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Last day of lone Rock Co. testing site

Published: Oct. 16, 2020 at 6:40 PM CDT
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MADISON, Wis. (WMTV) - The National Guard assisted the City of Janesville this week with its COVID-19 drive-thru testing site, which is currently the only site in Rock County.

The site has been able to test about 500 people per day, but after Friday, Rock County will not have a public COVID-19 testing site.

Resident Rachel Bieck reflected on what it would be like if she could not be tested for COVID-19 near her home.

“I would not want to do that drive and sit with all of those people,” Bieck said.

She would have had to drive about an hour to find the closest testing site- and with a car load of children.

Public Health Madison Dane County says that even though only 6% of Rock County residents accounted for the total number of tests at Alliant Energy Center testing site, the number of Rock County residents who are driving up for screenings dropped significantly on the day the Janesville site opened.

Assistant City Manager Maggie Darr said without a health department, Janesville needs to rely on the national guard for help with testing.

“We don’t have a health department and the city level and we don’t have the testing supplies to give ourselves a testing site.”

Darr also said the National Guard is needed for temporary sites across the state.

“We would love to have more testing given the way the state and our regional area is going, but it’s not our decision,” Darr said.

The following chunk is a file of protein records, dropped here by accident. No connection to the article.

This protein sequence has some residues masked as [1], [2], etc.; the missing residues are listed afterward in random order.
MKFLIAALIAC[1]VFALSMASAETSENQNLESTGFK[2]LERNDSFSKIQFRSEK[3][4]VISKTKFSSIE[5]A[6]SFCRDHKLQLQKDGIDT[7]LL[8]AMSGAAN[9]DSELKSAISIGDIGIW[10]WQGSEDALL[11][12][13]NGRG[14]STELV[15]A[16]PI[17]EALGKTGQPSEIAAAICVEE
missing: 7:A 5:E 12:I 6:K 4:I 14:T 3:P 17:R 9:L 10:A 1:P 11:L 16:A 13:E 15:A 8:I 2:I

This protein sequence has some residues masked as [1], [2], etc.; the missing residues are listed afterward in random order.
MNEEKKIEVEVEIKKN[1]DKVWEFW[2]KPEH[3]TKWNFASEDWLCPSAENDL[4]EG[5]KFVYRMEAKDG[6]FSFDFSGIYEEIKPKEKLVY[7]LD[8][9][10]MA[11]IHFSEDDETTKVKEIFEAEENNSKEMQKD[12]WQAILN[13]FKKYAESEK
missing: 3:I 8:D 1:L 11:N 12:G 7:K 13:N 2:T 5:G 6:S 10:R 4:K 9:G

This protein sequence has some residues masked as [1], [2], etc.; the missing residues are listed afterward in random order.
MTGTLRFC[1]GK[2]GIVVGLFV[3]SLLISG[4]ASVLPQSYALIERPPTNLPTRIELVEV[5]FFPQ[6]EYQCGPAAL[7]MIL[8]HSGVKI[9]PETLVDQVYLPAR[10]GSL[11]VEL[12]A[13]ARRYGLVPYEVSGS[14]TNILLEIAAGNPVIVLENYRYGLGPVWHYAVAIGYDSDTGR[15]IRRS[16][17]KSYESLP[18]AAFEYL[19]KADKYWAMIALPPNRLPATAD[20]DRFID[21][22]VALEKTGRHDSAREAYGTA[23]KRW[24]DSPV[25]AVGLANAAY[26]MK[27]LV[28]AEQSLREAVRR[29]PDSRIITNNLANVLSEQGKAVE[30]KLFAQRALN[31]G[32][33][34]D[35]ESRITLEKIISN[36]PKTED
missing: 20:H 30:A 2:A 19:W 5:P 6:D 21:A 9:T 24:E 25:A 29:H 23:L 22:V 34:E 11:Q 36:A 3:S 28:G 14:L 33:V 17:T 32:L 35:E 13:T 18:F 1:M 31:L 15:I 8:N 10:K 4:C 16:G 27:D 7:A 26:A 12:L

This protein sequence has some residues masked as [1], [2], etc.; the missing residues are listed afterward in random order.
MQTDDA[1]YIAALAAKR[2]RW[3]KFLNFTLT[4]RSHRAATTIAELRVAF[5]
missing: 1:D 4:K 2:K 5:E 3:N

Bieck wants to see a more permanent local testing site. “I know a lot of people who have wanted to go get tested, but they’d have to go to Madison or Milwaukee and they just didn’t want to deal with the people or the traffic,” Bieck said.

Darr said nothing was official yet, but Rock County is working to set up a more permanent regional testing site.

More than 90% of all COVID-19 tests in Rock County came back positive on Thursday, but these numbers are skewed by challenges in the county. Rock Co. Public Health says the extraordinarily high rate is in part due to a high case count.

Another reason for the high percent positive rate is that officials are busy handling the impact of positive test results and do not have the time to report negative test results. The statewide reporting system update this weekend is expected to help.

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